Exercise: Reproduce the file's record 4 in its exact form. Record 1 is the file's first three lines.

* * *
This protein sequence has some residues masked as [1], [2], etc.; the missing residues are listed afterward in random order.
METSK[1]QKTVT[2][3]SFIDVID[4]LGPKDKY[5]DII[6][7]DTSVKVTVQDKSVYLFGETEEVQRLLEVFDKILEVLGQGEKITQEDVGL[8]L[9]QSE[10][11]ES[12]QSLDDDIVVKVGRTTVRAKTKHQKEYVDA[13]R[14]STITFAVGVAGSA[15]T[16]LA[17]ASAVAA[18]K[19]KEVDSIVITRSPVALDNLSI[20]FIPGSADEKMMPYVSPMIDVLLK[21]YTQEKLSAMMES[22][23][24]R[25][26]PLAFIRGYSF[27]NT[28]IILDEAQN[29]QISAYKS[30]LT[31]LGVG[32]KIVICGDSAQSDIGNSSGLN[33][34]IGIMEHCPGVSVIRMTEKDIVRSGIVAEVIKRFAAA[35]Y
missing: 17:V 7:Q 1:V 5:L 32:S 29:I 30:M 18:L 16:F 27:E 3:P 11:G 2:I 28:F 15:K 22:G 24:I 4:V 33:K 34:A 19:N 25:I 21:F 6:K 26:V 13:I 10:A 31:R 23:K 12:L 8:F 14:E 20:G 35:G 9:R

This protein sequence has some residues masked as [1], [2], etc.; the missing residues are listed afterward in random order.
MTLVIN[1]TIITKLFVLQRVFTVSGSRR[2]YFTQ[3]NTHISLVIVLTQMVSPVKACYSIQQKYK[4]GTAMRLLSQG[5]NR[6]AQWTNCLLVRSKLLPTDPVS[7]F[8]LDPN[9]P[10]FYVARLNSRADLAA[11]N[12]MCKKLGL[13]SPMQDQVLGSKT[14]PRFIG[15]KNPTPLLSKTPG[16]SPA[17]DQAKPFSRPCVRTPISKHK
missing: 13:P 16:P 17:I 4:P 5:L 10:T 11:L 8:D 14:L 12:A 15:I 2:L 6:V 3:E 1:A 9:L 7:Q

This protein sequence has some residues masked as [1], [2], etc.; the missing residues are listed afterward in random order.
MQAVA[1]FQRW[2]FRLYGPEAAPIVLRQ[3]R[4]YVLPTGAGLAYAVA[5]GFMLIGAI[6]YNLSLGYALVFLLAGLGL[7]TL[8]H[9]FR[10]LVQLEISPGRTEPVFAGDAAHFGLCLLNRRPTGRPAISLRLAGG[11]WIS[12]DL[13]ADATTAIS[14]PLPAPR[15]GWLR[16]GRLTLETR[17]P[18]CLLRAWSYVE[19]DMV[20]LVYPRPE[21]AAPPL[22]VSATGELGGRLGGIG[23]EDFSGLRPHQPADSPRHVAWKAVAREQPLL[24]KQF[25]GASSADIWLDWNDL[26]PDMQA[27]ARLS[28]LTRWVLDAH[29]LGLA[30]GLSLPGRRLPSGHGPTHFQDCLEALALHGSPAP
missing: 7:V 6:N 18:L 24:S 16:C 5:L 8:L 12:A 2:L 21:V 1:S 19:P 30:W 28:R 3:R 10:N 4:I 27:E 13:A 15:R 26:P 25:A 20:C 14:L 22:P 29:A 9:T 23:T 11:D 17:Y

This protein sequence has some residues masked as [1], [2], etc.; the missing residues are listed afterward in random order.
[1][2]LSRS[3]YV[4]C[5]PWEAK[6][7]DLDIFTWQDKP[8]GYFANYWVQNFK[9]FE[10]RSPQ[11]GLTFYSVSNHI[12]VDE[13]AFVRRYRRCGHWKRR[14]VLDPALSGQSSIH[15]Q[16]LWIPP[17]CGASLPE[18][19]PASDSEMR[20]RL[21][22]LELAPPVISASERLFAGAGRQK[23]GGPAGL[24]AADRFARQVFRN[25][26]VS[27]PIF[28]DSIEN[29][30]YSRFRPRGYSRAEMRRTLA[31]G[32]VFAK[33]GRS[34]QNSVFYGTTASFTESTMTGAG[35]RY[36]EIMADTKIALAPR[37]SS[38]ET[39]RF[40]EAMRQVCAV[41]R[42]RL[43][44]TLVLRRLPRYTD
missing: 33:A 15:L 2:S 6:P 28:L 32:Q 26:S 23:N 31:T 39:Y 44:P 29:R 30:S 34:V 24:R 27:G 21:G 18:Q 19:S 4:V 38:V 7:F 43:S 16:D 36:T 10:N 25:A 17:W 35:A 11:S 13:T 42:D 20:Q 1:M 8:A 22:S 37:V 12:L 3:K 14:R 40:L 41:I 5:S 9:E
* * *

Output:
This protein sequence has some residues masked as [1], [2], etc.; the missing residues are listed afterward in random order.
[1][2]LSRS[3]YV[4]C[5]PWEAK[6][7]DLDIFTWQDKP[8]GYFANYWVQNFK[9]FE[10]RSPQ[11]GLTFYSVSNHI[12]VDE[13]AFVRRYRRCGHWKRR[14]VLDPALSGQSSIH[15]Q[16]LWIPP[17]CGASLPE[18][19]PASDSEMR[20]RL[21][22]LELAPPVISASERLFAGAGRQK[23]GGPAGL[24]AADRFARQVFRN[25][26]VS[27]PIF[28]DSIEN[29][30]YSRFRPRGYSRAEMRRTLA[31]G[32]VFAK[33]GRS[34]QNSVFYGTTASFTESTMTGAG[35]RY[36]EIMADTKIALAPR[37]SS[38]ET[39]RF[40]EAMRQVCAV[41]R[42]RL[43][44]TLVLRRLPRYTD
missing: 33:A 15:L 2:S 6:P 28:L 32:Q 26:S 23:N 31:T 39:Y 44:P 29:R 30:S 34:V 24:R 27:G 21:G 18:Q 19:S 4:V 38:V 7:F 43:S 16:D 36:T 10:N 25:A 17:W 35:A 11:S 13:T 42:D 20:Q 1:M 8:A 22:S 37:V 12:L 3:K 14:R 40:L 41:I 5:S 9:E